A Consumer's Guide to Home Security Wireless Alarm Systems
Wireless home security systems have a lot to offer when compared to traditional hard-wired systems. But there are some things you should know before you buy one.
From: Darin Torrie
If you are looking into a home security solution for your home, then you will undoubtedly come across a variety of wireless home security systems amongst all of the traditional hard wired systems. Wireless home security systems are beginning to take over the home security market for many reasons. But not all wireless systems will be the best solution for every home. In this guide I'll go over many of the pros and cons of owning a wireless home security system, as well as provide tips of what to look for in obtaining a truly effective setup for your situation.
The one big advantage in going with a wireless home security system over a hard wired setup is in the installation cost. You will save hundreds if not thousands of dollars in installation costs by going wireless. In fact if you can hang a picture on the wall, odds are you can install a wireless security system yourself. With a wireless security system there are no wires to run other than the electrical cord on the control interface. You'll likely just need to be able to screw in a sensor here and there, or in some cases just stick it on via the adhesive backing. That means you or a paid installer won't have to drill through walls, concrete, steel, fish for and run wires through walls, and hook everything up to your home's power box which could even need a costly electrical addition. The larger the property usually also means the bigger the savings when it comes to wireless home security installation.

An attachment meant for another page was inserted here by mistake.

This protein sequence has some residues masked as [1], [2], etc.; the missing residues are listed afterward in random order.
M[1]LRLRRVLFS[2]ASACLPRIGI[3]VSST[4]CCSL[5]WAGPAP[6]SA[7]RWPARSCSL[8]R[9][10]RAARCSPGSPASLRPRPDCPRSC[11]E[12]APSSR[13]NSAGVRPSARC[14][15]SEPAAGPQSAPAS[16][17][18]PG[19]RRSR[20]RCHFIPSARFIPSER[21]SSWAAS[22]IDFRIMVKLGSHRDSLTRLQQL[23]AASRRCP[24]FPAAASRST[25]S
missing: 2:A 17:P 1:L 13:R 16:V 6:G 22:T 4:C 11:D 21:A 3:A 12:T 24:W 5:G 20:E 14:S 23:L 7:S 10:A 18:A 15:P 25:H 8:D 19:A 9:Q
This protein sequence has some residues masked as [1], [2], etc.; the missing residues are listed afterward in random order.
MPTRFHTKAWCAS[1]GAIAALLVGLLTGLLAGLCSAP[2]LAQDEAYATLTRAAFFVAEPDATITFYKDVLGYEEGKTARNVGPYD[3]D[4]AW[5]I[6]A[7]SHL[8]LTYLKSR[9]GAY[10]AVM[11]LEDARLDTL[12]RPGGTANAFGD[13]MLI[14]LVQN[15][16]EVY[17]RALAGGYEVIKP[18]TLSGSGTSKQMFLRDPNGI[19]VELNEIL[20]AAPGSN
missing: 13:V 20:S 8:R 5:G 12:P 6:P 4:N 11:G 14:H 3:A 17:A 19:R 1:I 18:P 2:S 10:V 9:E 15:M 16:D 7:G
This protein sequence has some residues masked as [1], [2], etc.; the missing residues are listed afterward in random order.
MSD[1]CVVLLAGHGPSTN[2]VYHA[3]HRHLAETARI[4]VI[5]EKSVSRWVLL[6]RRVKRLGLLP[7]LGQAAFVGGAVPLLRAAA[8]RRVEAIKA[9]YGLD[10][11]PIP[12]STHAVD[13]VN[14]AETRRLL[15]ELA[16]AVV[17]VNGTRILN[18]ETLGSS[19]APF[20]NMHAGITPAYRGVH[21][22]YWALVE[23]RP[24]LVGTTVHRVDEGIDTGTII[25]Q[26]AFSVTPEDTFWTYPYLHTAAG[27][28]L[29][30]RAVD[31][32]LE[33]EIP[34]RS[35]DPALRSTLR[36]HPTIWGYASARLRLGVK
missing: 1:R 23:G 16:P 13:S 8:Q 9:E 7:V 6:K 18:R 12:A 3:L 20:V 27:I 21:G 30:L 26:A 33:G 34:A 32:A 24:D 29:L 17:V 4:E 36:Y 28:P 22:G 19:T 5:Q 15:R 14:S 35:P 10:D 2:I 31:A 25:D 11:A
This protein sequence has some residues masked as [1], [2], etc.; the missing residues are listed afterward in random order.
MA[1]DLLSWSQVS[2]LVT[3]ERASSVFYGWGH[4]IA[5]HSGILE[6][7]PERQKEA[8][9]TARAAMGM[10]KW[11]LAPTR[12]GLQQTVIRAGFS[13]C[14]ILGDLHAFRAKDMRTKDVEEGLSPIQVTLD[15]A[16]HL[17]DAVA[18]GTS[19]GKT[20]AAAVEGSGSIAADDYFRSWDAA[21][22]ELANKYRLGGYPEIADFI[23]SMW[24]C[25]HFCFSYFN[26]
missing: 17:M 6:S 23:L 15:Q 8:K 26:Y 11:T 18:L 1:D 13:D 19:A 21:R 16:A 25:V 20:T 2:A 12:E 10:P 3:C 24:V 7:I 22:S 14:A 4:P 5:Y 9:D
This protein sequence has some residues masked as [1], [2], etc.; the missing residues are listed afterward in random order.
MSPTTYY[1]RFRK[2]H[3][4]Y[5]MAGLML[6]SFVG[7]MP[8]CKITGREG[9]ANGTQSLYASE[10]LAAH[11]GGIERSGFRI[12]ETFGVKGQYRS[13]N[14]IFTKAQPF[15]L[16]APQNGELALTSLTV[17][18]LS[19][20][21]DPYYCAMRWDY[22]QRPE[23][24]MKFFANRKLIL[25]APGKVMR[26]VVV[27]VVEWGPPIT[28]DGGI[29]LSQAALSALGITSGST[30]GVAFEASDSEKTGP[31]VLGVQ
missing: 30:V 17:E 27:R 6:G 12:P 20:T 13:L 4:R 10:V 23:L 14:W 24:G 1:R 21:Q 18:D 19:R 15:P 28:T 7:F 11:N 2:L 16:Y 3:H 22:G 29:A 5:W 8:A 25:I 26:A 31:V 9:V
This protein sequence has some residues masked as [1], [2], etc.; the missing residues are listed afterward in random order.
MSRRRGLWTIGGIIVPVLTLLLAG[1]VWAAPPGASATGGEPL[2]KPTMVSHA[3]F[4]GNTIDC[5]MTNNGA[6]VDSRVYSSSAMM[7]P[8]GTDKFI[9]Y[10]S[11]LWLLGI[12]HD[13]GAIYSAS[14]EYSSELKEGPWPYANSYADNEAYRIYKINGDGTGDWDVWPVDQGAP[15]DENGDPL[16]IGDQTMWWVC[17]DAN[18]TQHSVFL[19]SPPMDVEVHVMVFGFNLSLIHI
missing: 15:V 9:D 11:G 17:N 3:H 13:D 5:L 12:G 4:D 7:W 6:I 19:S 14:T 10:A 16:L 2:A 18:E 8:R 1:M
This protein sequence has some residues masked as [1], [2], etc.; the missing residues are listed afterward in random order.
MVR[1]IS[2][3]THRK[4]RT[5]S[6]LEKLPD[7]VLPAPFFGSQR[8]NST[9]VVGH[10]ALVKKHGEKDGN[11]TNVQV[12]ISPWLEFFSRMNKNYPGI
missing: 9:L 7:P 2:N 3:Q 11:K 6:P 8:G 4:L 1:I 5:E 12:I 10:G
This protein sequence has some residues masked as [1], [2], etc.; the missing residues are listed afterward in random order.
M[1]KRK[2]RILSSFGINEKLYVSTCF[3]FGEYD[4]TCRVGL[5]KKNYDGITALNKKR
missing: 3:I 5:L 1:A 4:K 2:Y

However, when it comes to large and/or difficult installations, you will want to make sure that you get a powerful enough home security system for the job. Generally a 2-ghz system or stronger should be able to keep constant contact with it's sensor components through a variety of dense building materials on up to an acre's worth of property. While most single family homes should do fine with a 1-ghz receiver.
In recent years wireless home security systems have improved significantly to the point where they can incorporate all of the features a hard wired system can. You can use traditional seal / trip sensors, passive infrared motion detectors, lighting controllers, smoke and carbon monoxide detectors, and even closed circuit cameras.
When it comes to choosing the wireless home security system that is proper for you, you will want to consider what options are best for your needs. Generally a system that supports a variety of different sensor and detector options is a good choice. That way you can add onto the system as you see fit, and further improve the overall safety and security of your home. While you might not want to have a motion detector in every room in your house (Especially if you have pets), you likely will want to have at least one or two in areas where some of your most valuable items are kept such as the master bedroom or office. Also you will want to consider if you want to hire a professional service to monitor your home's security system as not all wireless systems will support such monitoring.
There are also other options in a wireless home security system that you should consider. It is definitely wise to invest in a setup that has a good battery backup system that will continue to protect you and your home in the event of a power outage or attempt at circumvention by a home intruder. One disadvantage of a wireless home security system is that the sensors and detectors will run off of batteries. So look for a system that can also alert you about low batteries, or at least make sure that you regularly test your system and replace the batteries at regular intervals.